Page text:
Liquor Licensing Laws - Verbal Question

(Parliament House)

Ms CLOVER MOORE: Madam Speaker—

The SPEAKER: Order! Members will come to order and listen to the question of the member for Sydney in silence.

Ms CLOVER MOORE: My question is directed to the Premier. Will the Government extend the current freeze on liquor licences in saturated inner-city hot spots for an additional two years so that long-term solutions to antisocial problems linked with liquor outlet density can be found to ensure a safe, economically sustainable, world-class night-time economy?

Dr Andrew McDonald: Good question.

Mr BARRY O'FARRELL: I thank the member for Sydney for her question. I am fascinated by all the interjections of "Good question", because the former Labor Government had 16 years to fix problems with the night-time economy in the inner city and in areas like Coogee, Manly and the shire, and what did it do? Absolutely nothing.

The SPEAKER: Order! The member for Maroubra will come to order.

Mr BARRY O'FARRELL: The former Minister for Police, in particular, did absolutely nothing.


I would not be so modest.

The SPEAKER: Order! I call the member for Maroubra to order for the third time.

Mr BARRY O'FARRELL: I remember the member for Maroubra saying that crime had fallen in 17 out of 17 categories, and I remember the member for Heffron saying it repeatedly. I remember visiting "Roos" or Rouse Hill and all those places the Leader of the Opposition has no idea how to find. Everywhere I went regardless of whether I spoke to small business operators, family members or senior citizens, they all said, "Where are the police? We are concerned about crime. We have been robbed. We are in fear of violence", or they said they feared the sorts of incidents that, regrettably, we have seen at our railway stations on the past two nights. It is simply a nonsense to hide behind figures.

The SPEAKER: Order! The member for Cessnock will come to order.

Mr BARRY O'FARRELL: I understand the issues that affect licensing in the central business district and around the inner city. As the Lord Mayor, the member for Sydney would know that New South Wales liquor laws have imposed a freeze on the granting of some types of liquor licences. The freeze has been in force since June 2009 and it is due to expire in 2011. The member for Sydney, the Minister for Tourism, Major Events, Hospitability and Racing, and Minister for the Arts and I will be meeting on 22 June to discuss this matter. The Liberal Party and The Nationals were elected on a clear pledge to clean up drunken violence and antisocial behaviour. We have already passed through this place move-on powers that recognise that one drunk can cause just as much havoc as three under laws that the former Labor Government defended. We are determined to reinstitute the offence of drunk and disorderly, which includes drug-related offences under the Summary Offences Act. We are determined to trial sobering-up centres to give police as many options as possible. One of those sobering-up centres will be in either the theatre district or the King's Cross area, and we will also trial the centres in suburban and regional areas across Sydney.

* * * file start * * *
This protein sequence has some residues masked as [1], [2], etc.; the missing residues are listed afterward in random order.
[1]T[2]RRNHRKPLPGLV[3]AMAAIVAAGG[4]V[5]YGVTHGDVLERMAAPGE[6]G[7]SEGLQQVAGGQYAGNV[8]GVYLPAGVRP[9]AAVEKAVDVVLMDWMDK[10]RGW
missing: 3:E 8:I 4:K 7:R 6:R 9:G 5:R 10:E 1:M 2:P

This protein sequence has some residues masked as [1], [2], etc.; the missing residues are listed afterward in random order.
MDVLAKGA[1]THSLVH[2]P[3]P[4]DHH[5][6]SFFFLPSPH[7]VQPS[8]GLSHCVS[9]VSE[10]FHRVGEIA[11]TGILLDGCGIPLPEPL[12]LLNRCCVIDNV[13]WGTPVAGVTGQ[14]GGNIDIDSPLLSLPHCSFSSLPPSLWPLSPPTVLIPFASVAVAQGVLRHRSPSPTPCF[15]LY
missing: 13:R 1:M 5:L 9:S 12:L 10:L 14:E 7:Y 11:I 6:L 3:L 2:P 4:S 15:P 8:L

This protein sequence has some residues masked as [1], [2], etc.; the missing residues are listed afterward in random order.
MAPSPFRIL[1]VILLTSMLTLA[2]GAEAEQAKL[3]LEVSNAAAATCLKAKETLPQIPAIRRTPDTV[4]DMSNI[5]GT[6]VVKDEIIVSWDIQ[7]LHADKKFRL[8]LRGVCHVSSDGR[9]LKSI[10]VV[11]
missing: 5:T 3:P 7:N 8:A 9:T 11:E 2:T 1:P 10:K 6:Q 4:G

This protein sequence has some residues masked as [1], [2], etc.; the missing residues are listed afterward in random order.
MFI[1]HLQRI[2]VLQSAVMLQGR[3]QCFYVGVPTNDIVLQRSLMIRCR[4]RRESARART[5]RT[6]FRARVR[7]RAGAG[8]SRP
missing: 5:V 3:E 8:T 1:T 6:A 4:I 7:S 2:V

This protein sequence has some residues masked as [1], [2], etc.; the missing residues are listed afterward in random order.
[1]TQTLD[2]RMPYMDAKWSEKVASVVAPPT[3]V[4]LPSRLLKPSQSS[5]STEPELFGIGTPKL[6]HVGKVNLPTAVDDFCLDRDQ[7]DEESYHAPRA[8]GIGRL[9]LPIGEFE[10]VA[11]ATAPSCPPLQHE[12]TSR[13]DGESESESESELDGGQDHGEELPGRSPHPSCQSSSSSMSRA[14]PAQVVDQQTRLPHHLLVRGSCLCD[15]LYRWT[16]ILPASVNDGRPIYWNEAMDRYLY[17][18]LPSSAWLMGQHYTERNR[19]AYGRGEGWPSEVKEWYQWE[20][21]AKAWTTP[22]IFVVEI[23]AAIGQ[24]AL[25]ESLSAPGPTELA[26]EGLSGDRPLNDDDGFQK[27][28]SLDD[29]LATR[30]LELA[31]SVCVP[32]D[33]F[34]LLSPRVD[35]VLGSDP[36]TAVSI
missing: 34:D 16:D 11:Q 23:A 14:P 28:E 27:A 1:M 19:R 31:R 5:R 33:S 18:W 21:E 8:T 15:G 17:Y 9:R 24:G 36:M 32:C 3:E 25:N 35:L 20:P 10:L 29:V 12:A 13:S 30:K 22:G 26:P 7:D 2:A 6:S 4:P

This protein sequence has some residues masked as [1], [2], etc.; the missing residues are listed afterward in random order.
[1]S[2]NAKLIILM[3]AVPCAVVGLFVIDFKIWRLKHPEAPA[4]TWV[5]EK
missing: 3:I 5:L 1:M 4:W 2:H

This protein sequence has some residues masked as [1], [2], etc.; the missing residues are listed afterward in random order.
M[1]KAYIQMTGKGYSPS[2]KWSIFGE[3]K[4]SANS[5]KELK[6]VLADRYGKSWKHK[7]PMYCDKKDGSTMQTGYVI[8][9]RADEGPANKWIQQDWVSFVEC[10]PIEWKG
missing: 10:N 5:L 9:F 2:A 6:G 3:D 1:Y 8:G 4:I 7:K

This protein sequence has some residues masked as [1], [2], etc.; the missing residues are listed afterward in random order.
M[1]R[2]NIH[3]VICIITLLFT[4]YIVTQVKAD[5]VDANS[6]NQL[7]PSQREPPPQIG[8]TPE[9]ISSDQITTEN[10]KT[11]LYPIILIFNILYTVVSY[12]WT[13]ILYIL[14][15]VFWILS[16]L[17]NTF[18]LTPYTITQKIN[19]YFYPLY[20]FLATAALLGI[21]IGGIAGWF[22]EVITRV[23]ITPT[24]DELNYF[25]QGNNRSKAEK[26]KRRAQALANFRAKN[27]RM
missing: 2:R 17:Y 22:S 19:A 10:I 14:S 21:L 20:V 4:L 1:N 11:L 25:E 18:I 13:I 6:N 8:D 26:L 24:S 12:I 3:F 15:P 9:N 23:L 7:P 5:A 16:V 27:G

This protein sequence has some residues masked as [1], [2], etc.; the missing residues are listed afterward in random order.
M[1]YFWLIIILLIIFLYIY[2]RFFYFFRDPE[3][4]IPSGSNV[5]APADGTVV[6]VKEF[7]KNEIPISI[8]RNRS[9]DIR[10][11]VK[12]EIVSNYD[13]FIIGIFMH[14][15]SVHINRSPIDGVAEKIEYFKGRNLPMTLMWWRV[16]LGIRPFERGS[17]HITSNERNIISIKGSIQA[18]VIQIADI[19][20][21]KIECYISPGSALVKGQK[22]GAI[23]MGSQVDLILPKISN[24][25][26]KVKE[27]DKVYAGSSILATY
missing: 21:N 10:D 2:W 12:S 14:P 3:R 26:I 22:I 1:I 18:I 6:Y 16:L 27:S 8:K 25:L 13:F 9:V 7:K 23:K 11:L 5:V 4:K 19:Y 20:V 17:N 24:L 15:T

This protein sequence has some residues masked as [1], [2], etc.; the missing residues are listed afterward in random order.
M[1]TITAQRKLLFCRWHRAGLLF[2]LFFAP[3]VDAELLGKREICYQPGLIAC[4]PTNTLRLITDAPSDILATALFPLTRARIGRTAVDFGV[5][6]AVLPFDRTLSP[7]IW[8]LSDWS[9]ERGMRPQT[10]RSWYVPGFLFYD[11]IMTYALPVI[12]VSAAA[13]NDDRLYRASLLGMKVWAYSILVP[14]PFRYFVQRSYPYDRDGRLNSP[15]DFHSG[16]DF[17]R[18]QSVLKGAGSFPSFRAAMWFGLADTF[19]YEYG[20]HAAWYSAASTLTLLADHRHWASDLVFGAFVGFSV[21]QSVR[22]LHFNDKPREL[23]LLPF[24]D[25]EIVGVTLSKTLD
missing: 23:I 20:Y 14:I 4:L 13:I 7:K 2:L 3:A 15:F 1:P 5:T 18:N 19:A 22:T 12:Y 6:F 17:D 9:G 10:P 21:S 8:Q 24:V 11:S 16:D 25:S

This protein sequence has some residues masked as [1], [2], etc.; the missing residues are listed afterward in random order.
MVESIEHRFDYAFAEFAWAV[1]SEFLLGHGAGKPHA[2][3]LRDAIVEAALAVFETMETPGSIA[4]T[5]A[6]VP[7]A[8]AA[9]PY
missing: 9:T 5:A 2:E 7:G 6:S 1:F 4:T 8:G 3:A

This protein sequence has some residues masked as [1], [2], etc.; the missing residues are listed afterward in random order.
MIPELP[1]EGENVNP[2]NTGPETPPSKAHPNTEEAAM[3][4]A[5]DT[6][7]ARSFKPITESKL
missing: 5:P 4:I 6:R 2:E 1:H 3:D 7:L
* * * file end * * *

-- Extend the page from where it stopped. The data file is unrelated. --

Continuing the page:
Leave Kogarah out of this—1998 was so long ago that in those days she was respecting police. We will continue, as the Minister for Transport has continued, to provide as many improvements as needed, because one of the issues we were elected on was improving Nightrider services. We know that at the Cross and elsewhere at night there are fights, disagreements and other antisocial behaviour around people who are trying to get home. I have been told on numerous occasions that the taxi rank at the Cross can be quite a violent place. We need to have a holistic approach; we need to ensure that all the agencies of government are working together. There is no silver bullet solution—the member for Sydney will share this view. As the father of a 17-year-old, I know that society now sees young people going out at a time when the member for Sydney and I were coming home in the days when we were having a good time.

The SPEAKER: Order! The Premier will come to order.

Mr BARRY O'FARRELL: I claim to have been misrepresented by myself.

Mr Michael Daley: Point of order: I rise to defend the member for Sydney against imputations of improper motives and substantial misrepresentation.

The SPEAKER: Order! There is no point of order.

Mr BARRY O'FARRELL: I am sure that at some stage in her life even the member for Sydney has had a good time. I have seen her on New Year's Eve. I know that she holds a New Year's Eve function that observes the responsible service of alcohol, but even the member for Sydney can have a good time. But we do have a societal problem. People are pre-fuelling before they go out. People are finding bars and clubs too expensive so in many cases they are drinking takeaway alcohol at home before they go out. They are staying out longer and there is that small element who believe it is acceptable on a Thursday, Friday, Saturday or Sunday night to go out, drink a skinful and then assault people. That is unacceptable and we will do all we can to stop it happening across the city.